One question I get asked on a weekly basis by someone somewhere in the world, is whether or not my hypnosis audio programmes contain binaural beats.

The simple answer is that no, I don’t.

I then get told that they are the best way to induce theta level brain wave activity and delta level brainwaves, and that is the best way to induce hypnosis.

Hmmmm… Is this true? Or is it just a load of bollocks old nonsense?

There are many, many hypnosis audio programmes out there that claim to use binaural beats which help alter brainwave activity and induce different states within us. I even own some that are entitled “binaural beats – delta level” or “theta level binaural beats” and so on. You can google this stuff for evidence.

Last year, during Derren Browns Enigma stage show, he claimed that the sound he was playing in the auditorium was enough to induce a powerful state of trance within the audience and some would respond better than others… Oh how powerful is the use of suggestion! 🙂

So is it true? Can these binaural beats actually change our brainwave patterns and induce hypnosis? Should I be using them in my audio programmes? Am I missing a trick here, as some have suggested?

Well, it does not stop there, I am going to explore their hypnosis-inducing claims as is relevant to this blog, but binaural beats producers claim to help send you to sleep, create recreational drug-like experiences (i-doser have a range of tracks entitled ‘Cocaine’, ‘Opium’ and ‘Marijuana’ which claim to induce the effects of those drugs)  and enhance behaviour modification such as helping people overcome habits, develop memory and all manner of other stuff.

If you take the term verbatim, you’ll understand what they basically is. A binaural beat is created, (usually digitally and electronically) by playing a different tone in each ear, so you are advised to listen via headphones or you lose some of the effect; the slightly differing frequencies in each ear create a pattern that we then perceive as a beat. There is no actual beat, the difference between the two sounds makes it seem that there is. A binaural beat is basically two simple tones, often with other stuff laid on top, usually with a new-age theme, or sounds of nature, of that ilk.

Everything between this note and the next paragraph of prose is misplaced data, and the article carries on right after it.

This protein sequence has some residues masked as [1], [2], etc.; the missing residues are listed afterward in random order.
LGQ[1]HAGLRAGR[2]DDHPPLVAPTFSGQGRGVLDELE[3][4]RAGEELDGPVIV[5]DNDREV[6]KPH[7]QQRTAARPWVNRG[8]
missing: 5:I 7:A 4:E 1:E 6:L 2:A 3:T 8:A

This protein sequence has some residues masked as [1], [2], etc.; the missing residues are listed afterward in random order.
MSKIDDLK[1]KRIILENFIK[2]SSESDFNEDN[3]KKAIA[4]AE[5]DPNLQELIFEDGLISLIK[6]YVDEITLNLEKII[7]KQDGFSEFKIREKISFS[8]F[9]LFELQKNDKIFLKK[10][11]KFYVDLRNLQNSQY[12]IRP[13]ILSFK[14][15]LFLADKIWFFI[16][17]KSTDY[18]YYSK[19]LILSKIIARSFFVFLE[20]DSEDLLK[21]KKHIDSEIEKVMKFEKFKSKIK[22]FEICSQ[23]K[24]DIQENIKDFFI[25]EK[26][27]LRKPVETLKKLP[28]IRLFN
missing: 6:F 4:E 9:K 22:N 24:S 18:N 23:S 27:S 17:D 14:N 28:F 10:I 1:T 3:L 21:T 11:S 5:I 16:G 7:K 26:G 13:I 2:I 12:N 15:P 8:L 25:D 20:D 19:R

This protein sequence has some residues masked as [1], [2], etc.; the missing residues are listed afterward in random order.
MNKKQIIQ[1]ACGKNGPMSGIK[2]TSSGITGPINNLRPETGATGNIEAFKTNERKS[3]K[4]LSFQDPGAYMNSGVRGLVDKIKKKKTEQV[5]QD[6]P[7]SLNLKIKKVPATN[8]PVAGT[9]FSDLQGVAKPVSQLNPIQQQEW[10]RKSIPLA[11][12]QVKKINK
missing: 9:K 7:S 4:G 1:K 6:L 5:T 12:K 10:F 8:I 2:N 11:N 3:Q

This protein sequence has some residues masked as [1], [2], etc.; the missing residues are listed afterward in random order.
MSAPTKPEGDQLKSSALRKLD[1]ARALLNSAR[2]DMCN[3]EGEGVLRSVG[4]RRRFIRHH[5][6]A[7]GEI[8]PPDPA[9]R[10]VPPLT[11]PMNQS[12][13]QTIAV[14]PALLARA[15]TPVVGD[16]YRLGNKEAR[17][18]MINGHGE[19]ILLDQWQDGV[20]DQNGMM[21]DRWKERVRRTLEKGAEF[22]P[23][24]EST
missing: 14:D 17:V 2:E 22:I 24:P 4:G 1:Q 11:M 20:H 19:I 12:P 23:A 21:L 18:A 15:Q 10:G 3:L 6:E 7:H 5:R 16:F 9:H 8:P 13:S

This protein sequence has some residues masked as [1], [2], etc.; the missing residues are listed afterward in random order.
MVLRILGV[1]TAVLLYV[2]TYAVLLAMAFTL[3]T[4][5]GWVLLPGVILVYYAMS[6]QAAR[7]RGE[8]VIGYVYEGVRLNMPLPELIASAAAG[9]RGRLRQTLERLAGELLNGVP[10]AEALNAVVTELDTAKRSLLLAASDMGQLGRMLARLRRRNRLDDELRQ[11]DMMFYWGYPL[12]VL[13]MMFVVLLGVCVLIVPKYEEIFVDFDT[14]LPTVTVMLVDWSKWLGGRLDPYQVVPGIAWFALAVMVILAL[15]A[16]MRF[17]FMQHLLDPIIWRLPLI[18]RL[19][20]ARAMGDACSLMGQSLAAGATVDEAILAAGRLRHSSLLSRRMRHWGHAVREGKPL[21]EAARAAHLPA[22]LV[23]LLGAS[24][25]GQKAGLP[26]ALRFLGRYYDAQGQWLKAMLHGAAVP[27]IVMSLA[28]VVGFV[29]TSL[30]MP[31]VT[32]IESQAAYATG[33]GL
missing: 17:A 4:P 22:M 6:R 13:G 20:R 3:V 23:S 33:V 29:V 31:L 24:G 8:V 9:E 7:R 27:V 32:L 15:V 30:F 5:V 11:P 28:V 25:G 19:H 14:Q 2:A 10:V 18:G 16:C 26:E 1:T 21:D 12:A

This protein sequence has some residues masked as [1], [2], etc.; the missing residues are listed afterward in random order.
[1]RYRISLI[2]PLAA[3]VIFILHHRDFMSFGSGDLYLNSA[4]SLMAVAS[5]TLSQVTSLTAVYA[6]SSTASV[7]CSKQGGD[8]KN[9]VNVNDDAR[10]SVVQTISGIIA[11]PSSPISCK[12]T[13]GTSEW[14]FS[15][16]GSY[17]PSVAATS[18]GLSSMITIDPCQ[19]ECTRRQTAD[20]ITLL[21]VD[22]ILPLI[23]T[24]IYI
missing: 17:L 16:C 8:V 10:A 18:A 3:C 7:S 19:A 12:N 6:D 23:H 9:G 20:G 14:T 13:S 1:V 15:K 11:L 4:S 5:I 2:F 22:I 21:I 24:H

The majority of websites that sell binaural beats music talk about a process called ‘resonant entrainment’ in order to explain how binaural beats effect the brain. Now what is that? It sounds scientific and clever and I guess most people wouldn’t bother questioning it. But is it just pseudoscience?

In ‘proper’ science fields, entrainment refers to two systems which oscillate at different frequencies of their own accord, which somehow come together. The two independently moving things synchronise with each other.

So, for example, you might have been on holiday or out late at night listening to the crickets making the cricket noise that they do so well, the insects end up synchronising the sounds they make. (Many people do associate that sound with being relaxed) A human example of entrainment is whereby people come together and dance for fun.

The popular claim made in most places online, is that the perceived low-frequency beat of the binaural beats entrain your brain wave pattern, which results in you experiencing a different state.

To put it in basic terms, what most of the proponents and sellers say is that the theory of entrainment  means that when you listen to binaural beats, they cause your brain’s neurons to fire, creating electrical activity that then matches the pattern of the phantom beat.

Over at Binaural Beats website, they describe it this way: